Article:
Apple is investigating a more personalised screen unlock mechanism for the next-generation iPhone, as well as the ability to detect when the user is wearing a hearing aid, two new patent filings suggests.
The first filing, unveiled this week by the US Patent and Trademark Office, describes a screen unlock method where an image that is stored on the device is displayed on the screen along with a number of options which the user then has to identify with the image to authenticate that they are the device’s owner.
Based on the illustration provided, it appears the user may be shown a random photo from contacts, along with a list of names, one of which is will be the person associated with the image on display.
The filing states: “A method comprising: causing an image, that is stored on a computing device, to be displayed by the computing device, wherein the image depicts one or more objects; after the image is displayed, receiving input from a user at the computing device; in response to receiving the input, determining, at the computing device, whether the input matches authentication data associated with the image; and in response to determining that the input matches the authentication data associated with the image, allowing the user to access the computing device; wherein the method is performed by the computing device.”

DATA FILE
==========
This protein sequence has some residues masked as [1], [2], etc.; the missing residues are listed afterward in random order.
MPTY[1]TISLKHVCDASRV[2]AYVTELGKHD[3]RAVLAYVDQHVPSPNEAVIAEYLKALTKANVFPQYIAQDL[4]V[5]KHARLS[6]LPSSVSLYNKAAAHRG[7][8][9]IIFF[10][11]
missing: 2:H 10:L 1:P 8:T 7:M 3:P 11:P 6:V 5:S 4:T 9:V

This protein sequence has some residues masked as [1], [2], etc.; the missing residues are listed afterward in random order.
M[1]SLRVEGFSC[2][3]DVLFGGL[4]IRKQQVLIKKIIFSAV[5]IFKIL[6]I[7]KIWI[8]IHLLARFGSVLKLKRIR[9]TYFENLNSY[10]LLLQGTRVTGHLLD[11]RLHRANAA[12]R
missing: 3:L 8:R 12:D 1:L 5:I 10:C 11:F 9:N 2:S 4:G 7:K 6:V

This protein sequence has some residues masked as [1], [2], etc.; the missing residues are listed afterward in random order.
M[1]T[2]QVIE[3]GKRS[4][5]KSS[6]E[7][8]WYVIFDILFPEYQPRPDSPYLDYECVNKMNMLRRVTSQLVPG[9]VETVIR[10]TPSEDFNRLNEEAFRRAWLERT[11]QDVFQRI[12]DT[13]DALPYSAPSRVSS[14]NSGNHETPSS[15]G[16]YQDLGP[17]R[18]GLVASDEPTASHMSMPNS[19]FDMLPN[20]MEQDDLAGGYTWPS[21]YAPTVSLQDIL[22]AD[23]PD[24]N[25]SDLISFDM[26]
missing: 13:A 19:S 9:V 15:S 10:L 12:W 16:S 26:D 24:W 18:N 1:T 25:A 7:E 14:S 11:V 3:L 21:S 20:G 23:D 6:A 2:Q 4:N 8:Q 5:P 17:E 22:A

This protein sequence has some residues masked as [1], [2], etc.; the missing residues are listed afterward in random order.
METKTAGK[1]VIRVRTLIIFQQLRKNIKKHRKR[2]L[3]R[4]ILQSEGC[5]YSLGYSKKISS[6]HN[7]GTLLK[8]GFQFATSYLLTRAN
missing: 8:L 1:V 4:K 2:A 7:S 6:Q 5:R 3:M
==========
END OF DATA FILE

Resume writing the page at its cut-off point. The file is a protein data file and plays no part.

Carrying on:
The method should be a boon to iPhone users who are no doubt a tad frustrated by the archaic and cumbersome passcode system, which an astute thief can easily overcome by examining fingerprints of the screen.
On the flipside, you've got to wonder what’s to stop someone who knows your contacts from exploiting the more ‘personalised’ nature of the new system to access your all your sensitive info.
Still, let’s not be cynical until we see it in action, if it ever does given that most patented features never see the light of day.
Apple’s second filing, however, seems more practical, at least for hearing impaired users.
The iMaker has developed a rather nifty concept for a system that automatically detects a hearing aid and adjusts the volume of the iPhone’s earpiece based on distance sensed by the proximity sensor.
As a result, it would reduce interference, while increasing comfort for the wearer.
“The device selects between a normal audio mode of operation and a hearing aid compatible mode of operation based on both the change in detected distance and the change in detected magnetic field," the filing reads.
Apple is widely tipped to launch two new iPhones this summer: the standard-sized iPhone 5S and a cheaper, smaller model that’s been unofficially designated the iPhone mini.
The tech giant is also rumoured to be working on a larger iPhone dubbed the iPhone Math (also iPhone+) featuring a 4.8-inch screen and launching sometime in Q4.